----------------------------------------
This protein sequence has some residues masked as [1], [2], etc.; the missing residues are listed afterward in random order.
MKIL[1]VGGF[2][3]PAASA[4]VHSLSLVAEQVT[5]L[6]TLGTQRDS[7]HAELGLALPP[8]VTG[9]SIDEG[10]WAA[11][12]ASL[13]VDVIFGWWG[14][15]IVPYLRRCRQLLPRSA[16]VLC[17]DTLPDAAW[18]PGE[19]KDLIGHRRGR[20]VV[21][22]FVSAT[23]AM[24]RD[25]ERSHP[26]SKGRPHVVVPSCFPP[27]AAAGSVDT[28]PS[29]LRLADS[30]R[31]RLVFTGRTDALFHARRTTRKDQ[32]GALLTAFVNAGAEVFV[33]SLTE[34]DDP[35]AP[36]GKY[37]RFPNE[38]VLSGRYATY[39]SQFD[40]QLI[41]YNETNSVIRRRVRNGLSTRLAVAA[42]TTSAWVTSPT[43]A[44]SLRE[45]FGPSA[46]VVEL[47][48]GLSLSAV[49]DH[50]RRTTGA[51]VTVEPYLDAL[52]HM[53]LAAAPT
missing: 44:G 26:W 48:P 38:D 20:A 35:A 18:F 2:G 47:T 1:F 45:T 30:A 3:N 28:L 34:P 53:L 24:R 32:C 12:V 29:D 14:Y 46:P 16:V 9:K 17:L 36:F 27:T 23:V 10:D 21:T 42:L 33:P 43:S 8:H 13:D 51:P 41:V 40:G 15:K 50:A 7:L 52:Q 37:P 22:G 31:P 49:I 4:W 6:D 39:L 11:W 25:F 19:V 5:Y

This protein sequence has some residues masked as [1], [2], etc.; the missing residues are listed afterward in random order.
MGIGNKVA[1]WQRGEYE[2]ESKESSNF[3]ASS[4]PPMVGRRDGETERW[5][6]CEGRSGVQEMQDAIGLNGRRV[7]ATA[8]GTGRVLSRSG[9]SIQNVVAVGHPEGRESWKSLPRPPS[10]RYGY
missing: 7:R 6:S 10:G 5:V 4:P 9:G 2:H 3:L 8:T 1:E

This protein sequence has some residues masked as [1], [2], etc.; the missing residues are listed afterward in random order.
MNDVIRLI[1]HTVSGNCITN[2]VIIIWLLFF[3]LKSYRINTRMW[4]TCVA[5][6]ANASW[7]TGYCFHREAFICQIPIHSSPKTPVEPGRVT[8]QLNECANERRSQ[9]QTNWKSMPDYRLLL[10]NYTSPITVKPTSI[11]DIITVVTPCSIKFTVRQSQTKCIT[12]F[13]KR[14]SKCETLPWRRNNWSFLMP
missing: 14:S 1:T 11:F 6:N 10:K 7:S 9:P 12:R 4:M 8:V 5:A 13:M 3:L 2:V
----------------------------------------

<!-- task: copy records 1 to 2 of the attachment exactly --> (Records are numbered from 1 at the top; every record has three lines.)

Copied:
This protein sequence has some residues masked as [1], [2], etc.; the missing residues are listed afterward in random order.
MKIL[1]VGGF[2][3]PAASA[4]VHSLSLVAEQVT[5]L[6]TLGTQRDS[7]HAELGLALPP[8]VTG[9]SIDEG[10]WAA[11][12]ASL[13]VDVIFGWWG[14][15]IVPYLRRCRQLLPRSA[16]VLC[17]DTLPDAAW[18]PGE[19]KDLIGHRRGR[20]VV[21][22]FVSAT[23]AM[24]RD[25]ERSHP[26]SKGRPHVVVPSCFPP[27]AAAGSVDT[28]PS[29]LRLADS[30]R[31]RLVFTGRTDALFHARRTTRKDQ[32]GALLTAFVNAGAEVFV[33]SLTE[34]DDP[35]AP[36]GKY[37]RFPNE[38]VLSGRYATY[39]SQFD[40]QLI[41]YNETNSVIRRRVRNGLSTRLAVAA[42]TTSAWVTSPT[43]A[44]SLRE[45]FGPSA[46]VVEL[47][48]GLSLSAV[49]DH[50]RRTTGA[51]VTVEPYLDAL[52]HM[53]LAAAPT
missing: 44:G 26:W 48:P 38:D 20:A 35:A 18:F 2:G 47:T 1:F 45:T 30:A 3:N 28:L 34:P 53:L 24:R 32:C 12:V 29:D 14:Y 46:P 16:V 9:K 17:L 36:F 27:T 23:V 10:D 21:T 42:L 33:P 43:S 8:H 13:D 51:P 41:V 40:G 15:K 50:A 7:L 52:Q 37:P 22:G 31:P 49:I 4:W 6:D 39:L 11:W 25:F 19:V 5:Y

This protein sequence has some residues masked as [1], [2], etc.; the missing residues are listed afterward in random order.
MGIGNKVA[1]WQRGEYE[2]ESKESSNF[3]ASS[4]PPMVGRRDGETERW[5][6]CEGRSGVQEMQDAIGLNGRRV[7]ATA[8]GTGRVLSRSG[9]SIQNVVAVGHPEGRESWKSLPRPPS[10]RYGY
missing: 7:R 6:S 10:G 5:V 4:P 9:G 2:H 3:L 8:T 1:E